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No matter how careful you are when capturing your photographic images, there are going to be issues that you find later—whether it's little spots or blemishes, or bigger problems like color casts or chromatic aberration. In this workshop, Tim Grey shares his techniques for cleaning up your images with Adobe Photoshop. After getting an overview of image-cleanup concepts and tools, learn how to remove spots, correct color problems, eliminate noise, fix red eye, and much more. Tim also shares advanced techniques like making gradient adjustments, extending the frame, and using multiple exposures to remove people from an image. This course covers all you need to know to remove distractions in an image that keep your genius from shining through.
There seems to be a little bit of a tendency when using Photoshop to use the tool with the default settings. And not really leverage all of the options that are available when it comes to adjusting the behavior of a given tool. That can make some of your image clean up work a little bit more challenging. For example, if I wanted to clean up this scratch on the hood of a car that goes right in between the flower petals that are painted there. Then I'd have a little bit of a challenge. If I were to use the Clone stamp tool for example, I would need to reduce the size of the brush rather significantly to get down into that small area.
However, if I change the shape of my brush, that work can be a lot easier. And the ability to change the shape of the brush might not be readily apparent. I'll go ahead and create a new layer by clicking on the Create New Layer button at the bottom of the Layers panel. And then I'll double-click on the name of the layer, and type a new name. I'll just call this Cleanup, and I'll press Enter or Return to rename that layer. And then I'll make sure that the settings are as I want them for the Clone Stamp tool in particular making sure that the Sample setting is at All Layers. And that I've turned on the option to ignore the effect of Adjustment Layers.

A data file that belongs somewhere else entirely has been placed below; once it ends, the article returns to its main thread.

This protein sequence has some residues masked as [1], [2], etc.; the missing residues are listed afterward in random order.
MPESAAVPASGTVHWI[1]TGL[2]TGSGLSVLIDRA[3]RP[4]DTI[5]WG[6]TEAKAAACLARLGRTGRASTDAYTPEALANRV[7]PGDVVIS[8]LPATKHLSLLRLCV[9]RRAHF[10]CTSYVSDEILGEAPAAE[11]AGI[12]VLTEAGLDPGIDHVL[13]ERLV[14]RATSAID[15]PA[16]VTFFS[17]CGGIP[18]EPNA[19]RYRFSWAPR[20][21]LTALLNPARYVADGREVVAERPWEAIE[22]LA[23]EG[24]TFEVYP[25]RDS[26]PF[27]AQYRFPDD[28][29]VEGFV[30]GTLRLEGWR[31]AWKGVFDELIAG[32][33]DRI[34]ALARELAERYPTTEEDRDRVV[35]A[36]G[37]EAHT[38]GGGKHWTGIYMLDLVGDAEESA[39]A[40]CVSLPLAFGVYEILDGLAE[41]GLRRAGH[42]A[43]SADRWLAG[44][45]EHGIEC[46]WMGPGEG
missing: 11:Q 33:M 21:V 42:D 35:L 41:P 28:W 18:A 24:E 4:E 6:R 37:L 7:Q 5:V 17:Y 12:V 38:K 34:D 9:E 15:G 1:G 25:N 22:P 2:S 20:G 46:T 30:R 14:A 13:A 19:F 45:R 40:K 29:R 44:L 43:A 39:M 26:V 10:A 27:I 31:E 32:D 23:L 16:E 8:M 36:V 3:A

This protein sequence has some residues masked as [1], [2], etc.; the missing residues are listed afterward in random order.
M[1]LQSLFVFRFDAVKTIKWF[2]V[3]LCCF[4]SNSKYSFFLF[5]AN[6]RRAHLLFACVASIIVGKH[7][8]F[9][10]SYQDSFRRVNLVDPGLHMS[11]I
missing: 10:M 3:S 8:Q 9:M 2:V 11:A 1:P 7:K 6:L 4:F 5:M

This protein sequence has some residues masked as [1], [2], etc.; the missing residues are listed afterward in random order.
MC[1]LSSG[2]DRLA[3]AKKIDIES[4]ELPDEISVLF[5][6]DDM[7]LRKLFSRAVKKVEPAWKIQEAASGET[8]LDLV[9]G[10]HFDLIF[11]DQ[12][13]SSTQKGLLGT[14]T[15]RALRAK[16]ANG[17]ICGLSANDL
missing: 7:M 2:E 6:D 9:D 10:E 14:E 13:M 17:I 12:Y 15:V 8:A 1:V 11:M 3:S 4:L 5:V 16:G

I can then click the Brush panel button on the Options bar for the Clone Stamp tool and adjust the shape of my brush. In particular I want to adjust the roundness and the angle. I'll go ahead and increase the size of the brush, and then I'm going to reduce the roundness. I'll go ahead and just click my mouse inside the roundness field, and then I'm going to move my mouse back over the image. So that I can see the shape of the brush as I modify it. I'll then use the Up and Down arrow Keys to adjust the roundness value. I'll hold the Shift key, so that I can increase by larger increments. And then I'll use the Down arrow key to reduce by 10% increments at a time until I have the brush tip shaped the way I think I'd like it, in terms of that roundness.
And essentially squishing that circle down into an oval shape. I'll then go to the Angle field, I'll go ahead and click in the Angle field, and once again move the mouse back out over the image. And now I can adjust the angle with the Up and Down Arrow Keys, again using the Shift key as well if I want to adjust in 10% increments. I'll move the brush as I fine tune the shape, rotating the angle and that looks to be a pretty good setting right about there. So, you can see now I have a larger brush that's able to get into that little nook in this particular image. Obviously each image is going to be a little bit different. For example if I was cleaning up over on this side of this little flower, then I would need a completely different angle, you can actually save these settings. I'll go ahead and save this brush.
I'll call it my 15 degree 20% roundness brush. I will go ahead and click on the New Brush Preset option, and I'll type 15 degree 20% roundness. Now, obviously I can reference the direction the brush is pointing, whatever it is that helps me to make a better sense of what that brush looks like. I'll go ahead and click OK. And in the future you will see that I can choose that brush from the bottom of the brush pop up on the Options bar for the Clone Stamp tool. So, I could create several different brushes at different angles, and different roundnesses and then switch between them as needed.
Or of course I could customize the brush every time I need to fine tune the shape. Adjusting the roundness and angle to suit the clean up work that I need to do. I'm in good shape now though. I'll go ahead and close the Brush panel, and then I'll hold the Alt key on Windows or the Option key on Macintosh to choose a source area for my pixels. And then I'll get right down into that nook and click and drag across the blemish here. And you can see I'm able to make much faster work of this clean up task, because I fine tuned the shape of that brush.
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